Isn’t a Credit Union the Same As a bank?
In my over 30 years in the financial field, there’s one question that I’m continuously asked whenever I note my place of employment. That question isn't what’s your department like, how many work people in the marketing department or how long have you worked there. A large percentage of people I meet all want to know one thing: how is a credit union different than a bank?
Most people understand that credit unions are different, but don’t know how or why. And, while I do get this question quite often, I’m always eager to explain the differences and help credit union novices discover whether a credit union is a better alternative for their needs. So in the spirit of sharing, and for those of you wondering, here are some of the main differences between a credit union and a bank:
So which ever you choose - a bank or a credit union - be sure you're getting the most out of your banking institution. Your financial partner should be just that, a financial partner and not just a place where your money rests and earns interest.
- Working for you, not investors – Credit unions are unique in their structure and mission. We exist to help members be more successful financially. Unlike banks, we do not issue stock or pay dividends to outside stockholders. As a not-for-profit cooperative, our primary focus is to serve members rather than generate a profit. Whatever earnings we generate are returned to members – rather than stockholders – in the form of lower rates, higher interest on deposits and lower fees.
- You’re part owner – As a credit union, we’re member-owned and operated, which means each member has an equal voice and vote within the cooperative – regardless of their status or how much money they have on deposit. We’re governed by a Board of Directors who is elected by our members and who serves on a voluntary basis.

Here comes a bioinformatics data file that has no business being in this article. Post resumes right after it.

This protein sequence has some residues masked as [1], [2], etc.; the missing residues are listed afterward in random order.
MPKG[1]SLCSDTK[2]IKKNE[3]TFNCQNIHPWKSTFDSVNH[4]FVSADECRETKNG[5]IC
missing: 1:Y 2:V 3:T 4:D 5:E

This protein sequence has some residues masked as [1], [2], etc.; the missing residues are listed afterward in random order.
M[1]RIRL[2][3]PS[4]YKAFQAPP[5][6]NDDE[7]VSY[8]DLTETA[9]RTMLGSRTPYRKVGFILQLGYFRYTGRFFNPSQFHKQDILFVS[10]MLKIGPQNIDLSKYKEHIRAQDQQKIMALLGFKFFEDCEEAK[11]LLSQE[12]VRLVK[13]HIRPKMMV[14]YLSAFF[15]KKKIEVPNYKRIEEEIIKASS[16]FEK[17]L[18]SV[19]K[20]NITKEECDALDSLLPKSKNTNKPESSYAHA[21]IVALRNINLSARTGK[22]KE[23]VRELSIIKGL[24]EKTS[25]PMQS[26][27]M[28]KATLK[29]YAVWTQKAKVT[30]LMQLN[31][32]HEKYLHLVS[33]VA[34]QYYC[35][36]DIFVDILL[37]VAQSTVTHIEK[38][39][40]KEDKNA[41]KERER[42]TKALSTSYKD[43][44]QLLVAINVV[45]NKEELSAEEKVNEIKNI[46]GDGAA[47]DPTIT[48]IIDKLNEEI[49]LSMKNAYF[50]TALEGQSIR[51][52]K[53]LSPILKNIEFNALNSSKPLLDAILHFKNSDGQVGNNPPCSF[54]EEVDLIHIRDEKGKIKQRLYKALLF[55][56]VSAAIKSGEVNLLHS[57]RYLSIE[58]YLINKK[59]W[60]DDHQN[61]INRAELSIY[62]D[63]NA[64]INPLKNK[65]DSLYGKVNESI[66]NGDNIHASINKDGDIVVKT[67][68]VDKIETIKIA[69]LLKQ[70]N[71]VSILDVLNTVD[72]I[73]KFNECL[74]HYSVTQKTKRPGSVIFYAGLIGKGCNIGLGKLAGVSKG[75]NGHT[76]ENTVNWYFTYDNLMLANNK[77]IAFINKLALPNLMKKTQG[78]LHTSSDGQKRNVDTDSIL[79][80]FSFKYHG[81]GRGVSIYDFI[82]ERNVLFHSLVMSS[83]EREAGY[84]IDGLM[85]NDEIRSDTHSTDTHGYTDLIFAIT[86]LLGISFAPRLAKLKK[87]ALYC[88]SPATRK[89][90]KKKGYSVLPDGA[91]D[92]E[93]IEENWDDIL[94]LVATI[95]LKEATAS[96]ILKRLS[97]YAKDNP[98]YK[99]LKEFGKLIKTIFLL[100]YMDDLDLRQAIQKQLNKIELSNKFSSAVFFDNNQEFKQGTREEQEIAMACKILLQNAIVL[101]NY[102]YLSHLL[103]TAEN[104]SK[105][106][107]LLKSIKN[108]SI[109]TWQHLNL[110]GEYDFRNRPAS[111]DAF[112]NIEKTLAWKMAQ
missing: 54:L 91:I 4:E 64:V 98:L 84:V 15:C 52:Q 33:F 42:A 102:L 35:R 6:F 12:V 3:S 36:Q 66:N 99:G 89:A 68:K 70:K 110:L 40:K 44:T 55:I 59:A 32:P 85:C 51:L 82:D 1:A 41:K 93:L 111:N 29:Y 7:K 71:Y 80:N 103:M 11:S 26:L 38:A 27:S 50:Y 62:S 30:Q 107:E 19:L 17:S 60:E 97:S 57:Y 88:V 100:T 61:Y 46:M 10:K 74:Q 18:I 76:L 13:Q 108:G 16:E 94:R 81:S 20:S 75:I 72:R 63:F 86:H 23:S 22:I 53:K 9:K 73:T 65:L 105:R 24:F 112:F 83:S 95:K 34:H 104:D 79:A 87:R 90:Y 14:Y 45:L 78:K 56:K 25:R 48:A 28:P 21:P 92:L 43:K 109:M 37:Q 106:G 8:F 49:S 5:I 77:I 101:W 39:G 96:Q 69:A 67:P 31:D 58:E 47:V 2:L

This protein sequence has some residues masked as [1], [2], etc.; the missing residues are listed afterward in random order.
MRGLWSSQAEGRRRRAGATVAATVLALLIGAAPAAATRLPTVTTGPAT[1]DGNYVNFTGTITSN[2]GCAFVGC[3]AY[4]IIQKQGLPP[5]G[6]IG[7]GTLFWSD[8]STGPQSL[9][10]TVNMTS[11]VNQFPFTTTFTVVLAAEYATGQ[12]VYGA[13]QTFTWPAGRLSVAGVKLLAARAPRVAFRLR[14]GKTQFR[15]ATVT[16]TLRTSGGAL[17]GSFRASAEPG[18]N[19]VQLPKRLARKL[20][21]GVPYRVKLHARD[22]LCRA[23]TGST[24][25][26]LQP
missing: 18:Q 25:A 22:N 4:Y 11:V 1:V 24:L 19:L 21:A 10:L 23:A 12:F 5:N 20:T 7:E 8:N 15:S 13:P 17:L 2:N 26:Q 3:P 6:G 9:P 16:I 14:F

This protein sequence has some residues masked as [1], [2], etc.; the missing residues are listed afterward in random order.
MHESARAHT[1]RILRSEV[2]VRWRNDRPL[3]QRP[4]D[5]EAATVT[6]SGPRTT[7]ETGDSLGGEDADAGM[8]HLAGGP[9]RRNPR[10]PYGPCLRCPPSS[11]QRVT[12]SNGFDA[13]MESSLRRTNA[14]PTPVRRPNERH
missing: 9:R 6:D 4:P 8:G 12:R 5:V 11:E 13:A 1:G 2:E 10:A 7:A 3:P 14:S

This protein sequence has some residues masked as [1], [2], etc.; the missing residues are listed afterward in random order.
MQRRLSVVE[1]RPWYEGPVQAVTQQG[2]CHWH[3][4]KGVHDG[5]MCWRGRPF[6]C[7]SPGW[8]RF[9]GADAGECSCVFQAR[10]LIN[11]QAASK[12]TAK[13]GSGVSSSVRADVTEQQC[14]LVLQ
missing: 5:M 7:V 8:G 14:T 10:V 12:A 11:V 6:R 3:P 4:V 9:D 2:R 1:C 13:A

- Lower rates, higher returns – Many credit union members choose to go this route vs. banks because credit unions generally offer lower interest rates. Our members also like the fact that they are treated as a benefit to Delta Community rather than “just another account number.” The more members who deposit money into a credit union, the higher the returns to the existing members. Also, credit unions are tax-exempt, which also translates to higher returns for our members.
- Low-cost services – Rising and hidden monthly fees has become a notable trend with most banks. With credit unions, this isn’t an issue. Since credit unions aren’t in the business of making money, we don’t charge the high fees and finance charges of traditional banks, while offering the same great services.
- Empowerment through education – Remember the old saying “give a man a fish, feed him for a day; teach him to fish, feed him for a lifetime"? A credit union’s commitment to meeting its members’ needs is also exemplified in on-going efforts to empower them with helpful financial information. Take for example the many no cost financial education seminars and workshops we provide. Our hope for these events is that our members walk away with the tools to impact their and their family’s financial outlook in a very positive way.
Article submitted by Mary
Posted: June 22, 2012 by